If you sneak a peek at your feet and notice that your toes are crossed, bent, or just pointing at an odd angle, you probably suffer from a hammertoe
. Toes that are scrunched up inside tight shoes or pressed against the toe box of the shoe can bend at the
joints and stay that way - resulting in a hammertoe. A Hammer toe
hammertoe is a contracture of the toe at one of the two joints in the toe. Due to the pull of the tendons, the joints become more rigid over time. The toe is bent up at the joint and does not
Hammertoe commonly develops because of structural changes that take place over time in the muscles and tendons that bend the toes. People with certain medical conditions, such as diabetes, are at
risk for developing hammertoe. It can be an inherited condition for some people. Other causes include trauma and wearing shoes that are too tight, narrow, or have high heels. The toe next to the big
toe (second toe) is most frequently affected by hammertoe.
A hammertoe may be present but not always painful unless irritated by shoes. One may have enlarged toe joints with some thickened skin and no redness or swelling. However, if shoes create pressure on
the joint, the pain will usually range from pinching and squeezing to sharp and burning. In long standing conditions, the dislocated joints can cause the pain of arthritis.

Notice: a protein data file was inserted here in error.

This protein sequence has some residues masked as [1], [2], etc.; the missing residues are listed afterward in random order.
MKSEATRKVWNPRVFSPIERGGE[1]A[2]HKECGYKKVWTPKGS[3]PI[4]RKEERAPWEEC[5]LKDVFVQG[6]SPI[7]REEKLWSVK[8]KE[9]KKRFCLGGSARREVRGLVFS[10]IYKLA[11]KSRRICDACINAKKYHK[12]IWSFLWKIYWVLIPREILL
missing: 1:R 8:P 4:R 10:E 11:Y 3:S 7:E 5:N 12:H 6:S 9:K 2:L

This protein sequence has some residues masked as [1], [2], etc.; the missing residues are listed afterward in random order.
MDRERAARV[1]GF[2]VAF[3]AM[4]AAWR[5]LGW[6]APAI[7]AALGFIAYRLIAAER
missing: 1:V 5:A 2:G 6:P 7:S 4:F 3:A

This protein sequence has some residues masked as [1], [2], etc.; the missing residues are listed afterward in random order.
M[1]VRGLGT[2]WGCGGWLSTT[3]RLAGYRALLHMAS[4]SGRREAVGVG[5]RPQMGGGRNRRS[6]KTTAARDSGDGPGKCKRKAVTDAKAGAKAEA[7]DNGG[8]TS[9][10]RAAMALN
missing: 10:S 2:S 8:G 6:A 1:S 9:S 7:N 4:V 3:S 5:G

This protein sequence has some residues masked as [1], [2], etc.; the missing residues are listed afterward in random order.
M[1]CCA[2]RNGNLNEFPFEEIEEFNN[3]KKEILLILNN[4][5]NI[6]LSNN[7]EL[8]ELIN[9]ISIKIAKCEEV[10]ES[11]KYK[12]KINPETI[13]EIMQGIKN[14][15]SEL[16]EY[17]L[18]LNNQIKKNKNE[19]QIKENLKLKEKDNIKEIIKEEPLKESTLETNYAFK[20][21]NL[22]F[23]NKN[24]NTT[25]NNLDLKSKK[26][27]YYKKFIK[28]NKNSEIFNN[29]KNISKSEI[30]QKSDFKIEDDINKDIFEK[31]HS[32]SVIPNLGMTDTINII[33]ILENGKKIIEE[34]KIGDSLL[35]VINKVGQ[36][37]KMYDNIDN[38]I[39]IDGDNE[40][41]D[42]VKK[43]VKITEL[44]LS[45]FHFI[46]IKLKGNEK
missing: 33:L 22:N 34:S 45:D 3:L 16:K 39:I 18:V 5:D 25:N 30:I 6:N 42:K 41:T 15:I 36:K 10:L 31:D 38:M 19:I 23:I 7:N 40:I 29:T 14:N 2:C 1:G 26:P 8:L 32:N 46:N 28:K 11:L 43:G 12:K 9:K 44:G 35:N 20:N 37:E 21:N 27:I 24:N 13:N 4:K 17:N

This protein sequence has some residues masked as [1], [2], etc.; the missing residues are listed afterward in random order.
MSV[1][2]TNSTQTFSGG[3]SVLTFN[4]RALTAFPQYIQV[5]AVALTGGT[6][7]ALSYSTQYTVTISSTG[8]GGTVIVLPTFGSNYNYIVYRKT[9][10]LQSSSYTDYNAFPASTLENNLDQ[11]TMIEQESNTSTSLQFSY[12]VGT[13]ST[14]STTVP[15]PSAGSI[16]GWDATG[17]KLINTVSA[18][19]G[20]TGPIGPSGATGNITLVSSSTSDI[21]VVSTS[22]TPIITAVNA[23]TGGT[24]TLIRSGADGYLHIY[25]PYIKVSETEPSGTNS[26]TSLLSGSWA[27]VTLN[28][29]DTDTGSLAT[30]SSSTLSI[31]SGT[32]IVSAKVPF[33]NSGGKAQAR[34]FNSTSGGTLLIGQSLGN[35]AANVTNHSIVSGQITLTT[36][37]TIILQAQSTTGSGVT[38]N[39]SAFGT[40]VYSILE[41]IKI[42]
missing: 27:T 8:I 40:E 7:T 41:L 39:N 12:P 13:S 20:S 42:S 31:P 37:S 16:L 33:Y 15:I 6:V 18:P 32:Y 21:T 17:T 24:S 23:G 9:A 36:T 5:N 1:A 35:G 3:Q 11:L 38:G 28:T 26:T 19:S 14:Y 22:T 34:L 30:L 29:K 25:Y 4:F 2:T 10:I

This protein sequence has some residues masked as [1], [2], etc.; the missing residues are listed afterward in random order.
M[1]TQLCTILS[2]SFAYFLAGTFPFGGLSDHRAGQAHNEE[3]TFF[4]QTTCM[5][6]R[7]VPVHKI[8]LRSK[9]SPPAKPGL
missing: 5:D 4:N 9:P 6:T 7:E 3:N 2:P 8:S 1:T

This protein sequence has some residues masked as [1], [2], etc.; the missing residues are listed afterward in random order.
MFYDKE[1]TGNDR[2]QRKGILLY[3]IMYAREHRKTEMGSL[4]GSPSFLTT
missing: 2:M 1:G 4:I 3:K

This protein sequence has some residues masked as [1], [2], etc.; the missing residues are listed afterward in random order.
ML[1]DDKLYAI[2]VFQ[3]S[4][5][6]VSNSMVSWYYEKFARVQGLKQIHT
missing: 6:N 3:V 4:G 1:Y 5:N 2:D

Although hammertoes are readily apparent, to arrive at a diagnosis the foot and ankle surgeon will obtain a thorough history of your symptoms and examine your foot. During the physical examination,
the doctor may attempt to reproduce your symptoms by manipulating your foot and will study the contractures of the toes. In addition, the foot and ankle surgeon may take x-rays to determine the
degree of the deformities and assess any changes that may have occurred.
Non Surgical Treatment
Hammertoes that are not painful (asymptomatic) and still flexible may not require treatment. In mild cases, open-toed, low-heeled, or wider shoes and foam or moleskin pads can provide symptomatic
relief by reducing pressure. Taping (strapping) the affected toe can help to reduce deformity and pain. Physical therapy to instruct patients in exercises that passively stretch tight structures and
strengthen weak foot intrinsic muscles is also helpful with mild cases. Periodic trimming (debridement) of corns (clavi, helomata) by a podiatrist can provide temporary relief. Corticosteroid
injections are often very effective in reducing pain.
Surgery may not help how your foot looks. And your toe problems may also come back after surgery. This is more likely if you keep wearing the kinds of shoes that cause toe problems. Your expectations
will play a large role in how you feel about the results of surgery. If you are only having surgery to improve the way your foot looks, you may not be happy with how it turns out.